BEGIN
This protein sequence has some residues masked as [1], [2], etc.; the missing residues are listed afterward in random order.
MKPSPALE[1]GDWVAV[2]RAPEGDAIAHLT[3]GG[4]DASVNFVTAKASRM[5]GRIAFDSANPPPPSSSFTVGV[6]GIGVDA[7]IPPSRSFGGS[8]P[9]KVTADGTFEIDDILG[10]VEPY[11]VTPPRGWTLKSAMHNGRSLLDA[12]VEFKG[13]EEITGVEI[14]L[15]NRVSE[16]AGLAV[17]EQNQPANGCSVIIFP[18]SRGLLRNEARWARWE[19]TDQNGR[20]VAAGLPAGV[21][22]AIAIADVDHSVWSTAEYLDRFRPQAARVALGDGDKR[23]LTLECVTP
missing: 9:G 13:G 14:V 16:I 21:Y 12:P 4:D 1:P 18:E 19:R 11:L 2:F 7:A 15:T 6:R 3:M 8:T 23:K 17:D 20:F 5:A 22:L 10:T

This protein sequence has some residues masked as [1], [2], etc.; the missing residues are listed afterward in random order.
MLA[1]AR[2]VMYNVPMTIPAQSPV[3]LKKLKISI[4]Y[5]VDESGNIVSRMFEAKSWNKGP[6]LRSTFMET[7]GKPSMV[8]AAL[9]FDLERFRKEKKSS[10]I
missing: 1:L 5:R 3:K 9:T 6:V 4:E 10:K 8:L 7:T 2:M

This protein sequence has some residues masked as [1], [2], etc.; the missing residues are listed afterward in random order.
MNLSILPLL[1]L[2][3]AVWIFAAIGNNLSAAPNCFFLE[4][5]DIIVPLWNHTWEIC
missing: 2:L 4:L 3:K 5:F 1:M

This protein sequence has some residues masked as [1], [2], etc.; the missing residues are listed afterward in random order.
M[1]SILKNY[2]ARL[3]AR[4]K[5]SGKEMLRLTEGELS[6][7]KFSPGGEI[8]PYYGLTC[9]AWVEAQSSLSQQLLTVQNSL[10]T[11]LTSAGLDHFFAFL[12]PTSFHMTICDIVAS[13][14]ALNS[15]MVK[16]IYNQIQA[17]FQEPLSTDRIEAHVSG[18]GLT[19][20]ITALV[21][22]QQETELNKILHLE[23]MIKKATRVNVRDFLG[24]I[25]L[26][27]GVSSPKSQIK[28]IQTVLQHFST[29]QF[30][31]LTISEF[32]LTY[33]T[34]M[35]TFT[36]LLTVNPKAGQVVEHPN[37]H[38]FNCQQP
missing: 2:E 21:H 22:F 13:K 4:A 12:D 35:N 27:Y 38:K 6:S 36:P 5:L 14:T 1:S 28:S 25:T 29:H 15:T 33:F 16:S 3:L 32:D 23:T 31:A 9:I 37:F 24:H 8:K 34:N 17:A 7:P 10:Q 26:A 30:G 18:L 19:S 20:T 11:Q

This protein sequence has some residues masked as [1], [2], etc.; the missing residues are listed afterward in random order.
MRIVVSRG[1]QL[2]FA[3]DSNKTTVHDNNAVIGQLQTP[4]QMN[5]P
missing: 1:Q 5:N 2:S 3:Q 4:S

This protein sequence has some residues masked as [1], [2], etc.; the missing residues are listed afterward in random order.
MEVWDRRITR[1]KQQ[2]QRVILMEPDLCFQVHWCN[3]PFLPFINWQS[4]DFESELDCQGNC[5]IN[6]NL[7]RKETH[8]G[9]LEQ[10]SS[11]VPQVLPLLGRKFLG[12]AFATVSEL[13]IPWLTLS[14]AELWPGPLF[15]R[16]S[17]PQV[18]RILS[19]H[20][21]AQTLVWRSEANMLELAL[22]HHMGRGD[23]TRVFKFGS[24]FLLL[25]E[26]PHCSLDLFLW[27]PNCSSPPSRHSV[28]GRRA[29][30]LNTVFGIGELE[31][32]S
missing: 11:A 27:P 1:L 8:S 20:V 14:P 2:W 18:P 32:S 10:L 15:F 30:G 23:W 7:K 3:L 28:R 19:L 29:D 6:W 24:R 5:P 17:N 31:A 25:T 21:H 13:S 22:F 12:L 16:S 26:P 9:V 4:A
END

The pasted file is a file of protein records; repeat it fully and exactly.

This protein sequence has some residues masked as [1], [2], etc.; the missing residues are listed afterward in random order.
MKPSPALE[1]GDWVAV[2]RAPEGDAIAHLT[3]GG[4]DASVNFVTAKASRM[5]GRIAFDSANPPPPSSSFTVGV[6]GIGVDA[7]IPPSRSFGGS[8]P[9]KVTADGTFEIDDILG[10]VEPY[11]VTPPRGWTLKSAMHNGRSLLDA[12]VEFKG[13]EEITGVEI[14]L[15]NRVSE[16]AGLAV[17]EQNQPANGCSVIIFP[18]SRGLLRNEARWARWE[19]TDQNGR[20]VAAGLPAGV[21][22]AIAIADVDHSVWSTAEYLDRFRPQAARVALGDGDKR[23]LTLECVTP
missing: 9:G 13:G 14:V 16:I 21:Y 12:P 4:D 1:P 18:E 19:R 11:L 2:F 7:A 15:T 6:R 3:M 8:T 23:K 17:D 20:F 5:A 22:L 10:T

This protein sequence has some residues masked as [1], [2], etc.; the missing residues are listed afterward in random order.
MLA[1]AR[2]VMYNVPMTIPAQSPV[3]LKKLKISI[4]Y[5]VDESGNIVSRMFEAKSWNKGP[6]LRSTFMET[7]GKPSMV[8]AAL[9]FDLERFRKEKKSS[10]I
missing: 1:L 5:R 3:K 9:T 6:V 4:E 10:K 8:L 7:T 2:M

This protein sequence has some residues masked as [1], [2], etc.; the missing residues are listed afterward in random order.
MNLSILPLL[1]L[2][3]AVWIFAAIGNNLSAAPNCFFLE[4][5]DIIVPLWNHTWEIC
missing: 2:L 4:L 3:K 5:F 1:M

This protein sequence has some residues masked as [1], [2], etc.; the missing residues are listed afterward in random order.
M[1]SILKNY[2]ARL[3]AR[4]K[5]SGKEMLRLTEGELS[6][7]KFSPGGEI[8]PYYGLTC[9]AWVEAQSSLSQQLLTVQNSL[10]T[11]LTSAGLDHFFAFL[12]PTSFHMTICDIVAS[13][14]ALNS[15]MVK[16]IYNQIQA[17]FQEPLSTDRIEAHVSG[18]GLT[19][20]ITALV[21][22]QQETELNKILHLE[23]MIKKATRVNVRDFLG[24]I[25]L[26][27]GVSSPKSQIK[28]IQTVLQHFST[29]QF[30][31]LTISEF[32]LTY[33]T[34]M[35]TFT[36]LLTVNPKAGQVVEHPN[37]H[38]FNCQQP
missing: 2:E 21:H 22:F 13:K 4:A 12:D 35:N 27:Y 38:K 6:S 36:P 5:L 14:T 1:S 28:S 25:T 29:H 15:T 33:F 16:S 3:L 32:D 23:T 31:A 9:I 37:F 24:H 8:K 34:N 17:A 7:P 10:Q 26:A 30:G 18:L 19:S 20:T 11:Q

This protein sequence has some residues masked as [1], [2], etc.; the missing residues are listed afterward in random order.
MRIVVSRG[1]QL[2]FA[3]DSNKTTVHDNNAVIGQLQTP[4]QMN[5]P
missing: 1:Q 5:N 2:S 3:Q 4:S

This protein sequence has some residues masked as [1], [2], etc.; the missing residues are listed afterward in random order.
MEVWDRRITR[1]KQQ[2]QRVILMEPDLCFQVHWCN[3]PFLPFINWQS[4]DFESELDCQGNC[5]IN[6]NL[7]RKETH[8]G[9]LEQ[10]SS[11]VPQVLPLLGRKFLG[12]AFATVSEL[13]IPWLTLS[14]AELWPGPLF[15]R[16]S[17]PQV[18]RILS[19]H[20][21]AQTLVWRSEANMLELAL[22]HHMGRGD[23]TRVFKFGS[24]FLLL[25]E[26]PHCSLDLFLW[27]PNCSSPPSRHSV[28]GRRA[29][30]LNTVFGIGELE[31][32]S
missing: 11:A 27:P 1:L 8:S 20:V 14:P 2:W 18:P 32:S 10:L 15:F 30:G 23:W 7:K 3:L 28:R 19:L 29:D 6:W 24:R 5:P 17:N 31:A 25:T 21:H 13:S 22:F 12:L 16:S 26:P 9:V 4:A